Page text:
Week in review, week ending 1/25/15

For those that are new to my “Week in Review” postings, the following is a list of the blog posts I made over the last week, a few of the posts from people I follow that I thought were pretty good, and then lastly other posts I’ve stumbled into that folks might like to take a look at. Presuming I did it right all links will open new windows/tabs. In case you missed it, here’s last week’s post.

From me this week there was…
On Monday I asked What makes a good character? and Wednesday saw the continuation of the countdown of my five favorite westerns with #3 The Good, the Bad and the Ugly. WordPress ate my Friday post, so that will make an appearance sometime later. I also had a couple posts over on 210Sports.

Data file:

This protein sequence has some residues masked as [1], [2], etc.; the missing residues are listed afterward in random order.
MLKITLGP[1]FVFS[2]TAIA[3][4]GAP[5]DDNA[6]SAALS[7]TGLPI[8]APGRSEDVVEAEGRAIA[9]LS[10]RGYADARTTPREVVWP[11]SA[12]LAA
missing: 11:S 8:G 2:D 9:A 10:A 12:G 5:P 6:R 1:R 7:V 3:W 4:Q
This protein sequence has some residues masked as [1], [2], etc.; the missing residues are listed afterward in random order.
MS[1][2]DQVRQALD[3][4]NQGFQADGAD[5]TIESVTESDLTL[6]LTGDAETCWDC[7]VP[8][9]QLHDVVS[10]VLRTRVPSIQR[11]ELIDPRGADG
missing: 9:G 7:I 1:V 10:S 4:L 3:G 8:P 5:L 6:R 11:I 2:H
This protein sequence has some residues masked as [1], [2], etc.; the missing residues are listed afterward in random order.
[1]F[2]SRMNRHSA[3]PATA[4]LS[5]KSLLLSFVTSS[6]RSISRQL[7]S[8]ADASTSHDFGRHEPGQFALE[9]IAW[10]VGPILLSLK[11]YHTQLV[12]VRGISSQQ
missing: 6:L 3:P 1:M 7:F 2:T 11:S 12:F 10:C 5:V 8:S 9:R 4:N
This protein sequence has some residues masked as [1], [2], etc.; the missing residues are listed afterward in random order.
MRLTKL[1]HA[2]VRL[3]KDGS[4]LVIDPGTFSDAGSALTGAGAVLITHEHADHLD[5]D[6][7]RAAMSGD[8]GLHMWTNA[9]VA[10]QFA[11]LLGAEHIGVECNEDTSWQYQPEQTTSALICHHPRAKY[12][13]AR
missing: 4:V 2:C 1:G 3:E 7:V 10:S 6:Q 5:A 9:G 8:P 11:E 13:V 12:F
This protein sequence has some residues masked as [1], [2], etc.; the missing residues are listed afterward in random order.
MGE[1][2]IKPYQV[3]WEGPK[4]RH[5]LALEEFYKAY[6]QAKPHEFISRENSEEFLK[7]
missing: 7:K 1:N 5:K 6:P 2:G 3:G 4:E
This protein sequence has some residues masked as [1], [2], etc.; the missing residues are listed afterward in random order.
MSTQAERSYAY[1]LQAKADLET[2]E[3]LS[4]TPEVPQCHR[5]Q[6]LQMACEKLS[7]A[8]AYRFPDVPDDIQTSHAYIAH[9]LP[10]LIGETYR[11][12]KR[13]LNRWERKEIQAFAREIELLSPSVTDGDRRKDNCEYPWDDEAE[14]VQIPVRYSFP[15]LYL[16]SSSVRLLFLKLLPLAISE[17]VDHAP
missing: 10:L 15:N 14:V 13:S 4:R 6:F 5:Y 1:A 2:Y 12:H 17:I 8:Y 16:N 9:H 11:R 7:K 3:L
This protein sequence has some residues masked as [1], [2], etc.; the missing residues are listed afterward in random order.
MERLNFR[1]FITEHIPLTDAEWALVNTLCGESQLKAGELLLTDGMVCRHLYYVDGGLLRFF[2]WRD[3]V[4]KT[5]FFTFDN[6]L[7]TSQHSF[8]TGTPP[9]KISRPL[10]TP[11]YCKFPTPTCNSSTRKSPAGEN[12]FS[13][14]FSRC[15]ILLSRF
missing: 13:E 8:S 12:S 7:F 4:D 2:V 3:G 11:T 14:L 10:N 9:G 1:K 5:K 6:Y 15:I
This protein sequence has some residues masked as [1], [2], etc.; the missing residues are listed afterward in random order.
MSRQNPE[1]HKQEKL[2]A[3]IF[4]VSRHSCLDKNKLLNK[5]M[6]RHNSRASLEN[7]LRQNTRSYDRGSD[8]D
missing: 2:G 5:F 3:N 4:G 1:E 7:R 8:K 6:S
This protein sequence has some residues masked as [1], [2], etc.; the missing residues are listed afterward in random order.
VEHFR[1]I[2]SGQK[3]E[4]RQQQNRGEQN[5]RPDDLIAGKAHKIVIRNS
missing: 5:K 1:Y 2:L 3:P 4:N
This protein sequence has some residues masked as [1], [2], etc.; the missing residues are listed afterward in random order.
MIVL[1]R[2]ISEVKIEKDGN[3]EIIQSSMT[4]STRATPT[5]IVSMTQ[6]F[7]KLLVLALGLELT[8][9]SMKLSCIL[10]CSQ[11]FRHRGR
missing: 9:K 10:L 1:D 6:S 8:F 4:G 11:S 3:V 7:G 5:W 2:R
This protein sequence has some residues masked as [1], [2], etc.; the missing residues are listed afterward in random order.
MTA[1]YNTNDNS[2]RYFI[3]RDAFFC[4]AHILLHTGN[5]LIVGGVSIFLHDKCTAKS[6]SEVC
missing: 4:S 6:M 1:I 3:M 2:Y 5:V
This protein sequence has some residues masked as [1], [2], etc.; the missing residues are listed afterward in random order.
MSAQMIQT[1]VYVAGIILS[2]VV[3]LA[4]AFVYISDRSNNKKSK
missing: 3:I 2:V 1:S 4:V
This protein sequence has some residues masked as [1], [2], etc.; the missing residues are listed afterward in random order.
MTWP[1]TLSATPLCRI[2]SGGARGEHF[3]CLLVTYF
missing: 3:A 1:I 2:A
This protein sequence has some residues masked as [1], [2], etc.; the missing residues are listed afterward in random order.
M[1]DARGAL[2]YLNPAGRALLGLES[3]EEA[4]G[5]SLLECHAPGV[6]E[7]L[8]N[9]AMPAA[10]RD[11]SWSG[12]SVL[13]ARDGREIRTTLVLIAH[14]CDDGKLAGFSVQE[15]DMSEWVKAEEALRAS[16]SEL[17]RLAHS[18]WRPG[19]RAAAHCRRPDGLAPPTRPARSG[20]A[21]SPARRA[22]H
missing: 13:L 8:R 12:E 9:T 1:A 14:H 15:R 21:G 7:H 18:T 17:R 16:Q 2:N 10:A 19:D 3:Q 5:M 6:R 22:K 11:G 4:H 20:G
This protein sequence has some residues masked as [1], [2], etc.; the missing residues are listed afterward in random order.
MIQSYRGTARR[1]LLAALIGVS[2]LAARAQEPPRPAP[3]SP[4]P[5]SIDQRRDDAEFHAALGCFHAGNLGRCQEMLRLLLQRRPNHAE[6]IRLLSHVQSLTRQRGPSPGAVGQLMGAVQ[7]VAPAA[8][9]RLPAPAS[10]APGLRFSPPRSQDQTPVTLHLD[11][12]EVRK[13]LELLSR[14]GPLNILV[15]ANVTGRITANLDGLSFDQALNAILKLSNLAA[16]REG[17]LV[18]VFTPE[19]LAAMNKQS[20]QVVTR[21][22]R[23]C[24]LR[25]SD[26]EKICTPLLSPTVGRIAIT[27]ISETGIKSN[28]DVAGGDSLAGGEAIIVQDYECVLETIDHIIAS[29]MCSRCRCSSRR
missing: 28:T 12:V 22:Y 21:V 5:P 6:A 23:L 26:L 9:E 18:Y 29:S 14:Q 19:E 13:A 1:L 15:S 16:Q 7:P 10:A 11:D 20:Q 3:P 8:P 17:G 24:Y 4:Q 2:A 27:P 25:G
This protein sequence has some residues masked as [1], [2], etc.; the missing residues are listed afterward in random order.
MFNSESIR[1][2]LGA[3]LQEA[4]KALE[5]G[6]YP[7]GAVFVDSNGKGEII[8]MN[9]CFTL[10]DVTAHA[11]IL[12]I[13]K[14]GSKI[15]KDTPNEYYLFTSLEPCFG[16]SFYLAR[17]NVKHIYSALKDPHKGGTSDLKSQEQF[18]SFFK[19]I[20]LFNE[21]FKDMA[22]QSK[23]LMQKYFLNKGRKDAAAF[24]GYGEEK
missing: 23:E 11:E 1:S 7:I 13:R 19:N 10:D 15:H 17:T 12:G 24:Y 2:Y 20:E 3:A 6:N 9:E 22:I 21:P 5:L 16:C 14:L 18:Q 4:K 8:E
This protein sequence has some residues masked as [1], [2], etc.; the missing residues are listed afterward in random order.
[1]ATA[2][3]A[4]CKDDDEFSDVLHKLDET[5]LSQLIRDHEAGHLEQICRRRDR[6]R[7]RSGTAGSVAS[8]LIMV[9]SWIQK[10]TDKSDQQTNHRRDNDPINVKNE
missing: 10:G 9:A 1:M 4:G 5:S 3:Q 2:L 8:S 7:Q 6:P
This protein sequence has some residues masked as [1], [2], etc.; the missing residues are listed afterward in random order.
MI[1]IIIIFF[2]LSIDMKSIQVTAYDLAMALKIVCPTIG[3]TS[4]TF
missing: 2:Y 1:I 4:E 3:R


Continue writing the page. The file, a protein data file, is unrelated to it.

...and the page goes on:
From the folks I follow…
Blondewritemore has a humorous list of Useful tips on how to survive being married to a blogger. I need to send that link to my wife…
The Talkative Writer (AKA Karen Miller) has a feature called Spotlight on … Terry Pratchett. For some reason I was hesitant to add her posts to my links before. No idea why. Now that I have take some time and look at her older posts. Some great stuff there. (I should add a link to her blog to the menu on the right too).
Drunken Dragon Reviews looks at one of sci-fi’s great books, Do Androids Dream of Electric Sheep? by Philip K. Dick. Classic story that still reads well today.
The Credible Hulk has Comic Book Bios: Barbara Gordon (Batgirl I / Oracle). I have a very nice copy of Detective Comics #359. I’m a huge Carmine Infantino fan.

Some stuff I stumbled into…